thinking myself as an emcee and [started] thinking of myself as a songwriter. When I turned to the page looking to write songs, rather than just raps, it became a more focused pursuit as an artist. I still love and appreciate lyrics, but I no longer try to make every line a ‘lyrical miracle’ extravaganza.
Maybe You’ll Be Famous When You’re Dead covers the minutiae of his struggle with anxiety and depression, as well as touching on the various medical issues he’s been dealt with over the years. And if Haiku and his last single Sacré Cœur is anything to go by, we’re in for a mixtape loaded with conceptual styles, multi-layered instrumentalism and intense beats.
His honesty about his mental health has not only inspired him in his music, but also in other ways. You might expect his favourite career moment to have happened on one of the city’s biggest stages, but it was in a different setting.
“Earlier this year I delivered a TedX Talk, ‘You are the Hero & Villain of Your Story’ where I shared my struggles with illness and mental health…. Being able to share that story and hear about how it’s connected with other people has truly been a lifetime achievement, and I’m really grateful and appreciative of TedX Monash University for inviting me to talk.”
Defron’s not just about changing the discussion surrounding mental health, but he also has his sights set to helping change the views that many Aussie audiences have about the genre.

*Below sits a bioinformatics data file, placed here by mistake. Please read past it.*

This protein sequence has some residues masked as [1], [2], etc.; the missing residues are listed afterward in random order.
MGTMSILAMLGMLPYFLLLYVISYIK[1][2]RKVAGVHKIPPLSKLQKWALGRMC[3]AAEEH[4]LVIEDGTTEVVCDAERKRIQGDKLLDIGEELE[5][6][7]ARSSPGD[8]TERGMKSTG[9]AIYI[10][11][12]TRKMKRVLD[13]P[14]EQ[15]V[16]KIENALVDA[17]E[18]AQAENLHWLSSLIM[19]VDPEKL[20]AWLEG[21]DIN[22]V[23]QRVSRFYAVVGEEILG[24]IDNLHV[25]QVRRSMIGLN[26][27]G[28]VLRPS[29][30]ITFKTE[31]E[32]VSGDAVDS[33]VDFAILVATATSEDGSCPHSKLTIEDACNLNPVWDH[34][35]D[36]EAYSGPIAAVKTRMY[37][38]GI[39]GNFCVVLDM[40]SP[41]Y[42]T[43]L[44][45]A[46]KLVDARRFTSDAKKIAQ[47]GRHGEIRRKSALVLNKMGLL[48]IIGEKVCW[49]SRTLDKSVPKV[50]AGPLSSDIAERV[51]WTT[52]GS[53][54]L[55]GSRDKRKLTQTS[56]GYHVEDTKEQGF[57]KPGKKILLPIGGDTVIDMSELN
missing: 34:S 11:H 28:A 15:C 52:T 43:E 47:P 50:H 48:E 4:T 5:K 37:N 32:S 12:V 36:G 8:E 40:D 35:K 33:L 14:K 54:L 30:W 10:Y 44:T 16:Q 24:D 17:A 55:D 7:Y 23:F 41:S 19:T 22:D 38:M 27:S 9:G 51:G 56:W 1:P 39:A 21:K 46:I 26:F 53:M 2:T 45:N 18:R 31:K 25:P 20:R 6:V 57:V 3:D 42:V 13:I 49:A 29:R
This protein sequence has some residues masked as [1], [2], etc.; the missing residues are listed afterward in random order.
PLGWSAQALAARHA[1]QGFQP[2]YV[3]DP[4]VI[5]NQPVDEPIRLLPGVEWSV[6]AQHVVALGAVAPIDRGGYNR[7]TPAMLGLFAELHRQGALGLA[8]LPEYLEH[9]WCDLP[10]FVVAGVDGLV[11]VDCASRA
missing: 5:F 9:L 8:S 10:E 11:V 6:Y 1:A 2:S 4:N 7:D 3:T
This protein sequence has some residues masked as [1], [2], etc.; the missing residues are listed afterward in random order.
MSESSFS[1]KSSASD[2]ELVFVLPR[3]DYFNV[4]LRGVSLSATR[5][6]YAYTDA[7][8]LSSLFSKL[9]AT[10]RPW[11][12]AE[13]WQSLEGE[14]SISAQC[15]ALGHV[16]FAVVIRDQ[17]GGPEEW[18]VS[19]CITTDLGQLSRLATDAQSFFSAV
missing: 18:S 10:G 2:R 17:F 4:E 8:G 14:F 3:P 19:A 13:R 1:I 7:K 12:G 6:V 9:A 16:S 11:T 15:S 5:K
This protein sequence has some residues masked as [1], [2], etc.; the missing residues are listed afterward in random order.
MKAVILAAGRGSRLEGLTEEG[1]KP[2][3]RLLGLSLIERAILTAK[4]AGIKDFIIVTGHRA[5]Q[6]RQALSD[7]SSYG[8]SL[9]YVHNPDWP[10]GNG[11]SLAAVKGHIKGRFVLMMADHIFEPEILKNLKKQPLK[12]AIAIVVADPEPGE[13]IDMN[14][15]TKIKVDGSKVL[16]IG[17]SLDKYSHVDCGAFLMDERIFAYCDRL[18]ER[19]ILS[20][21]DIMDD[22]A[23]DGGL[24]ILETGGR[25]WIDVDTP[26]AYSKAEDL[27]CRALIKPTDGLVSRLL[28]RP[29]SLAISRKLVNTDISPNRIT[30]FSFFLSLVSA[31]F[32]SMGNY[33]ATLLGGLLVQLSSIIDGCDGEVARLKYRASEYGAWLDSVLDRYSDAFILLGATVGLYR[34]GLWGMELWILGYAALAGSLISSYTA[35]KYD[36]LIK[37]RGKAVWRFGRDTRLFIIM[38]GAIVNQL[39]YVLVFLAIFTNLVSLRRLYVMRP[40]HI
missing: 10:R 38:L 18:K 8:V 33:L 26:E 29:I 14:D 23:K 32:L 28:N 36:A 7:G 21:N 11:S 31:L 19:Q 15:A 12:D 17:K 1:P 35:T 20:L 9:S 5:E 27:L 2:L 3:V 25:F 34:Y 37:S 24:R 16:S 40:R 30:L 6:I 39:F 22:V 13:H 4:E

For one, he prefers to think of himself as a hip-hop artist before he thinks of himself as Australian.
“I’m actually not comfortable with being “Australian” for we live on stolen Indigenous land and the multicultural and diverse development of our hip-hop scene is doing just fine without me,” he explains.
For a long-time our mainstream hip-hop in terms of what made its way to radio waves was quite white-washed and male-centric, which is also a problem Australia and the music industry has had in general. But recently as our country has increasingly become more representative of multiple nationalities and cultures, so has our hip-hop and we have an incredible range of talented artists including Sampa the Great, Nooky, Tkay Maidza, Birdz, Jesswar, B-Wise and many more. It’s an honour and a blessing to be able to make a living as a hip-hop artist and all I’m trying to do is be to true to the roots, paying homage to my inspirations like Skyzoo, Jay-Z and Biggie, while sharing my story and connecting with individuals and the community.
Defron’s achieved a lot in his life already, but he’s not even close to being done – he’s still got a trail to blaze. As far as what he wants to be remembered for when all is said and done?
As an example that you are the hero and villain of your own story. Life is full of obstacles. If you focus on them as problems and antagonise yourself, you become the villain. But if you see them as invitations to be glorious, you can become the hero. What’s important is to give yourself a break. Sometimes you are going to antagonise yourself. But you just need to keep flicking the page. Keep the story going from day to day… I just want to be a reminder for other people that success starts and ends within. You can compare yourself to what everybody else is doing or retreat back to what’s simple and realise you’ve been living your dream from the second you didn’t give up on it.
And who can argue with that.
Defron is a Melbourne based songwriter/hip-hop artist that’s definitely one to keep on your radar. Get around his mixtape Maybe You’ll Be Famous When You’re Dead, set to drop soon.
Written By Alyna Malyniak